The music in Key was a mixed bag. The opening and ending themes are very good, in both languages as well as all the other vocal songs. VIZ choose to dub all the vocal songs in Key and did a great job in doing so. The songs are great in both languages with neither one surpassing the other. The background music, however, was poor and not noticeable, although some music in the final episodes wasn't half bad. The same can be said for the sound effects which, while it may not matter to some, I personally found them to be lacking.
I really enjoyed Key. I had a very good feeling about how the plot would further advance and conclude. I've seen a couple series, which shall remain nameless, that have built up a great story and then gave a very disappointing ending. But all in all I felt quite satisfied with Key The Metal Idol and would not hesitate to recommend it.
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If you liked this then you should definitely check out Serial Experiments Lain and vice versa. Ghost in the Shell might not be a bad idea either.
Notes and Trivia
US DVD Review
As with most of VIZ's DVDs, this one was co-produced with Pioneer and isn't a bad production, but does have some problems. First off, these DVDs are of good value, containing all fifteen episodes of the OAV series on three dual-layered DVDs. However, I'm afraid the video was not so great. The main offenders are the darker sequences, which unfortunately accounts for 60-70% of the show. During these dark sequences, I noticed a fair amount of ghosting (which is when the image seems to 'blur' when characters move or the camera pans). The video also looked kind of harsh on jackets and trench coats and even characters faces once in awhile. Combine that with some master flaws, like dirt, and some harsh grain on the last episode, and you get something that's a little hard to get excited over. Also, the image jitters a bit due to how it was edited in Japan. Think Gainax and you'll know what I'm talking about, although it wasn't quite that bad. The video isn't a total loss, however, as daytime scenes looked good, clean and sharp. As for audio, we're given an English and a Japanese language track, with an English subtitle track, which is of no surprise at all. While there are some action sequences that sound very good, this is mostly a dialogue show and therefore won't sound terribly dynamic either way. However, the stereo sound does do its job well. Definitely a better job than the VHS version.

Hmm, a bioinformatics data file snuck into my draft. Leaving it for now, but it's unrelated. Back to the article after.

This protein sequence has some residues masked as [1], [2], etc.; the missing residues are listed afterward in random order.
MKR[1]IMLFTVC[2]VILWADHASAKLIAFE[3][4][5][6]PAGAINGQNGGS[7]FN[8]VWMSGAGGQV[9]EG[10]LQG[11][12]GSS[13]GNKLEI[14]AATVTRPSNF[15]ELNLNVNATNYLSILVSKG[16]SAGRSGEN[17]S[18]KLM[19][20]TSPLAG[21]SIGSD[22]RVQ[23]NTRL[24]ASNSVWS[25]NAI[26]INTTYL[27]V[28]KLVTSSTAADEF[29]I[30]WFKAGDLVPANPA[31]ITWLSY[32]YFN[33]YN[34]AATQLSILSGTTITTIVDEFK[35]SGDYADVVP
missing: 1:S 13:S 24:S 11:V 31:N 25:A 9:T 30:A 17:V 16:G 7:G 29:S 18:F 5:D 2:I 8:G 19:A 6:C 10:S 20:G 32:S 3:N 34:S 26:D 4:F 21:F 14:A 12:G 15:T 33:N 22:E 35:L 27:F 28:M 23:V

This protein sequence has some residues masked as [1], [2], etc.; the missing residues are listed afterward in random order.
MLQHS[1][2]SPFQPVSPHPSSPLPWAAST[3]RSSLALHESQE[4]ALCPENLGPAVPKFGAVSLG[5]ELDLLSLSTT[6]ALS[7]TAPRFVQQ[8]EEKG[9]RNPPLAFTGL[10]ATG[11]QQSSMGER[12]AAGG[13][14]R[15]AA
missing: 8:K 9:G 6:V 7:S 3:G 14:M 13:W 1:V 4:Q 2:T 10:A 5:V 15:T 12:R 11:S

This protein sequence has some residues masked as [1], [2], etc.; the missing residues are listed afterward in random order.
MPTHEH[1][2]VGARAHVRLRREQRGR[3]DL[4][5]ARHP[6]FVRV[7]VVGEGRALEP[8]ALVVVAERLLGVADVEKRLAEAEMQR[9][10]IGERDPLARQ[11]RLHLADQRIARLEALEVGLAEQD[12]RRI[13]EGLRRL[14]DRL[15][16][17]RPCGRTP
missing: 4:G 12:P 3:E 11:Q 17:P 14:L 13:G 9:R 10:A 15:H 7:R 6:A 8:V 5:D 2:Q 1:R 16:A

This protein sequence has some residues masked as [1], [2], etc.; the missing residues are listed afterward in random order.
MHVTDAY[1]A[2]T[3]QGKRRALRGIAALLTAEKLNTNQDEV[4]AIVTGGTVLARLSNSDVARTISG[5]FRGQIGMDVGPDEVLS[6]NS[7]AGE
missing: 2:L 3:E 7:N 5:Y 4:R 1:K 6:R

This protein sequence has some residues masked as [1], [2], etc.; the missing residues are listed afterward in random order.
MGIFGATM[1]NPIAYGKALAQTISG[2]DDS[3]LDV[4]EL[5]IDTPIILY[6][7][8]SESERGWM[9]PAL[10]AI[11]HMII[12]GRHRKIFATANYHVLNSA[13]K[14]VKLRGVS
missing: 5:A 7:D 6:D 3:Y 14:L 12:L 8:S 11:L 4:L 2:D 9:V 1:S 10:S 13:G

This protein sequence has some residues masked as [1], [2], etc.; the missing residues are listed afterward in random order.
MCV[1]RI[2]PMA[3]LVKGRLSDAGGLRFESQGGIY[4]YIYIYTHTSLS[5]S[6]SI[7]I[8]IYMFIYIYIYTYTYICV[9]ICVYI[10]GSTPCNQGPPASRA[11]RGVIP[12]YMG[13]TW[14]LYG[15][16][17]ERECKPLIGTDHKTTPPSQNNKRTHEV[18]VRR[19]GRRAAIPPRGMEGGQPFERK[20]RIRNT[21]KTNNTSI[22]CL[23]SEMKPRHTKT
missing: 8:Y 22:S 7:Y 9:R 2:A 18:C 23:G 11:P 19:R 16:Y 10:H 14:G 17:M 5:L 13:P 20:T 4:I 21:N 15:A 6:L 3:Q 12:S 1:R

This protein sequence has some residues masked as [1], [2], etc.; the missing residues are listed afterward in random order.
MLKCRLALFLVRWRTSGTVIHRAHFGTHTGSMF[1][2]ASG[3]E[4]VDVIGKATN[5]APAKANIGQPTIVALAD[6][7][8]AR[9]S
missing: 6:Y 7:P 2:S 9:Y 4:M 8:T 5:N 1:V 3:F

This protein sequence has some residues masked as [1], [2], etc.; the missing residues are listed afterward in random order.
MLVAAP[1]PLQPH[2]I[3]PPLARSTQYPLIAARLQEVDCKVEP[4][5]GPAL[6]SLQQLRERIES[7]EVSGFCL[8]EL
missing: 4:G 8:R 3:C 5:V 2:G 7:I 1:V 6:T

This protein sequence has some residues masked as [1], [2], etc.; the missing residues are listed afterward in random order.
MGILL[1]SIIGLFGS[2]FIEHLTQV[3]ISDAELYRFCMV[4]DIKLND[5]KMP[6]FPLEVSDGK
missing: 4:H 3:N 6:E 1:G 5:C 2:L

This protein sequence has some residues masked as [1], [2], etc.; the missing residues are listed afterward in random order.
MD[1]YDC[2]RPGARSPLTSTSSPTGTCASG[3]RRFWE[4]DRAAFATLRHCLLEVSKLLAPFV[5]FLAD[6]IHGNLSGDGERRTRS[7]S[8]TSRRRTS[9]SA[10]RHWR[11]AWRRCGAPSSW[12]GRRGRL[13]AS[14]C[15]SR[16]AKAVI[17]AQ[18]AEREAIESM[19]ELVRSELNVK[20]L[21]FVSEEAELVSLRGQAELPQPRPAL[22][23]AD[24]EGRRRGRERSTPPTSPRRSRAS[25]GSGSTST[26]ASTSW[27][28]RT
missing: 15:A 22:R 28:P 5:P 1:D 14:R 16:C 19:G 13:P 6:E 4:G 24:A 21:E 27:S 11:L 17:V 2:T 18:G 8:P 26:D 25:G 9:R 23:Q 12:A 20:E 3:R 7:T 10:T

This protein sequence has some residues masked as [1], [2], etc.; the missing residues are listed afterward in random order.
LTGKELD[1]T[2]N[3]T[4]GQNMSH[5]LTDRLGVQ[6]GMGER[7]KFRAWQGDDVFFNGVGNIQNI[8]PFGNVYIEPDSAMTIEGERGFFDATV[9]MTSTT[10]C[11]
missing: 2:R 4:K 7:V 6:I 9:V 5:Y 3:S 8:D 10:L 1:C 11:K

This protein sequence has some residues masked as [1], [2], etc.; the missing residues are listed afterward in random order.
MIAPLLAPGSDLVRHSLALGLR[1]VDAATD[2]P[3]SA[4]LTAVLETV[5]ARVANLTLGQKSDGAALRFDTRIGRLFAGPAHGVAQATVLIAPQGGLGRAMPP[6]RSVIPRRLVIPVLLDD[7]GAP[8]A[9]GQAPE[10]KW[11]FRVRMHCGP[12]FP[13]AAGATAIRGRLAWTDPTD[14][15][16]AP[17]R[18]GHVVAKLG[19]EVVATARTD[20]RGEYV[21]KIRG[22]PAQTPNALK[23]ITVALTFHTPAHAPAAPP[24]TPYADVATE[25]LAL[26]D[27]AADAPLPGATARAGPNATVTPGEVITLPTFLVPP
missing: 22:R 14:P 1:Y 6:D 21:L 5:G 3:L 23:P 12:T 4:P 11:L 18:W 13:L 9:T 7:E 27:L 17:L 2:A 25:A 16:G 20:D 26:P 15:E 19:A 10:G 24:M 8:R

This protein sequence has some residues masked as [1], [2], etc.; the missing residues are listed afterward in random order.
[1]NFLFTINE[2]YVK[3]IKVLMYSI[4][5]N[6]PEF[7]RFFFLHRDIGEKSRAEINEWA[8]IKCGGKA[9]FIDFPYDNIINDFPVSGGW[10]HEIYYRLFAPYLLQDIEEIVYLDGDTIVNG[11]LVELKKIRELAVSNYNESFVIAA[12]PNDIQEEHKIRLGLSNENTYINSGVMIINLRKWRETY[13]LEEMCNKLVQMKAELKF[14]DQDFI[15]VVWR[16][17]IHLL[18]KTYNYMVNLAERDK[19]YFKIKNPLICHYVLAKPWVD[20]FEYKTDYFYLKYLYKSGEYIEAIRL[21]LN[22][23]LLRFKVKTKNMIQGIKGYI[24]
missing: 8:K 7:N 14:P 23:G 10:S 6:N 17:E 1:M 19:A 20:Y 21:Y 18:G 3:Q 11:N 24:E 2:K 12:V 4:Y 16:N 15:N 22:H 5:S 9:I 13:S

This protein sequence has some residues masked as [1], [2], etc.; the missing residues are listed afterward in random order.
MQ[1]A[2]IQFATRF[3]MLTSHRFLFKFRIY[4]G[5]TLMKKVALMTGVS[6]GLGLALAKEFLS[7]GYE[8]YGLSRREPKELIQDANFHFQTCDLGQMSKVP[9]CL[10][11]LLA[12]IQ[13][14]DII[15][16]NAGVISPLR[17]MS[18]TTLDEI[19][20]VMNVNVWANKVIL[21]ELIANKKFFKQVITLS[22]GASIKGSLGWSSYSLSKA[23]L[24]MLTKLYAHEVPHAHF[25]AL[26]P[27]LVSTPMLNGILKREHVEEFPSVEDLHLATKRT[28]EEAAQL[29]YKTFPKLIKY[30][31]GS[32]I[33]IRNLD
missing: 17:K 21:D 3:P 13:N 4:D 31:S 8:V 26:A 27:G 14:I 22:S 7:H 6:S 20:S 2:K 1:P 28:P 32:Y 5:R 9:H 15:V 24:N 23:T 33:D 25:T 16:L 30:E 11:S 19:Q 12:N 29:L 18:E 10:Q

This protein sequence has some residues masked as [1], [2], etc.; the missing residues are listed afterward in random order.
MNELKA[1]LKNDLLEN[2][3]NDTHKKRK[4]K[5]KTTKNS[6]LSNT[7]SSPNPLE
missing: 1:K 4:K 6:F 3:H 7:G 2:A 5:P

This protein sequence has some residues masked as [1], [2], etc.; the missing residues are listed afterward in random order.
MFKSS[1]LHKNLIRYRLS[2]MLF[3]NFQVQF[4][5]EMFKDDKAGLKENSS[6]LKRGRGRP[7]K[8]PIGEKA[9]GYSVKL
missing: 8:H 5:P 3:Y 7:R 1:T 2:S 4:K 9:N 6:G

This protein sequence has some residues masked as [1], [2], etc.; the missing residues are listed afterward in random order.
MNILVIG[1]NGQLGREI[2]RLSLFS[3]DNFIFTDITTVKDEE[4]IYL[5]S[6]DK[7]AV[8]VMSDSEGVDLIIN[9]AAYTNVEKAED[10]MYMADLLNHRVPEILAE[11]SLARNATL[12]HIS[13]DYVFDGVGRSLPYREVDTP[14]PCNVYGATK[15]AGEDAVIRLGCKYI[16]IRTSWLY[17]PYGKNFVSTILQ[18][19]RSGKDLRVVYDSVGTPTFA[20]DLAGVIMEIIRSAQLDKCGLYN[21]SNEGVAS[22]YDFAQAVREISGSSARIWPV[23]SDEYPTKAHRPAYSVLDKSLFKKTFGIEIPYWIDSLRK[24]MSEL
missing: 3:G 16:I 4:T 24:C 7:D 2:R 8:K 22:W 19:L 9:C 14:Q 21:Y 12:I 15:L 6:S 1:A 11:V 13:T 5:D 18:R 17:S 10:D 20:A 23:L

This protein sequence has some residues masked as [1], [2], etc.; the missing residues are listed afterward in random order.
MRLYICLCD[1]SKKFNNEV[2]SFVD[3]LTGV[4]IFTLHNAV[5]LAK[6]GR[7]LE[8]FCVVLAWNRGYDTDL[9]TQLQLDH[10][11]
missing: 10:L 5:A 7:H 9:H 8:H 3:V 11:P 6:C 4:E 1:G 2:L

VIZ has treated us with some pretty decent extras. There's some conceptual art and character profiles on all three discs. The last disc has a creditless opening and ending (unfortunately only the Japanese audio was encoded on it). But the real treat is a three-part (one part a DVD) text interview with the creator Hiroaki Sato from an issue of Animerica and an FAQ about the show (first DVD only), with answers from the creator himself. Both the interview and FAQ help give insight to the show and the creators intentions. Finally, the extras section provides voice credits for both languages, but the end credits themselves only list the English actors.
This one's got some odd imagery and equally odd characters who do very strange things. Combined with some nudity and graphic violence, it's on the heavier side of 13-up, possibly 16-up.
Violence: 3 - Some bloody and graphic violence here, but pretty sparse overall.
Nudity: 2 - A couple non-erotic scenes with Key, a shower scene, and a couple of weird scenes.
Sex/Mature Themes: 3 - Those weird scenes mentioned above, plus a crush.
Language: 2 - An appropriate amount of profanity.
Staff & Cast
Original Japanese Cast
Tokiko Mima (Key): Junko Iwao
Sakura Kuriyagawa: Miki Nagasawa
Shuichi Tataki: Toshiyuki Morikawa
Tomoyo Wakagi: Hiroshi Yanaka
Hikaru Tsurugi: Shinichiro Miki
Maestro: Kaneta Kimotsuki
Jinsaku Ajo: Sho Hayami
"D": Jyurota Kosugi
Tokoyo Mima: Kikuko Inoue
Murao Mima: Koichi Kimura
Miho Utsuse/Beniko Komori: Chiyako Shibahara
Staff A: Mitsuru Ogata
Staff C: Junichi Sugawara
Konoda: Daiki Nakamura
Prince Snake-Eye: Eken Mine
Tsukiyama: Hitoshi Horimoto
English Dub Cast
Tokiko Mima (Key): Nicole Oliver
Sakura Kuriyagawa: Megan Leitch
Shuichi Tataki: Jerry J. Todd (eps. 1-9), Peter Kelamis (eps. 10-15)
Tomoyo Wakagi: David Kaye
Hikaru Tsurugi: Brian Drummond
Maestro: Alec Willows
Jinsaku Ajo: John Novak
"D": David Sobolov (eps. 1-11), Mark Gibbon (eps. 12-15)
Tokoyo Mima: Willow Johnson
Murao Mima: Harvery L. Gold
Miho Utsuse/Beniko Komori: Saffron Henderson
Staff A: Ward Perry
Staff C: Michael Dobson
Konoda: Daiki Nakamura
Prince Snake-Eye: Don Brown
Tsukiyama: Jason Gray-Standford
Story: Hiroaki Sato
Director: Hiroaki Sato
Animation Director: Keiichi Ishikura
Character Concepts: Kunihiko Tanaka
Available in North America from VIZ (in a joint Pioneer production) as a hybrid DVD box set of the entire series. Was originally available on three hybrid DVD volumes, and earlier on eight dubbed or subtitled VHS volumes.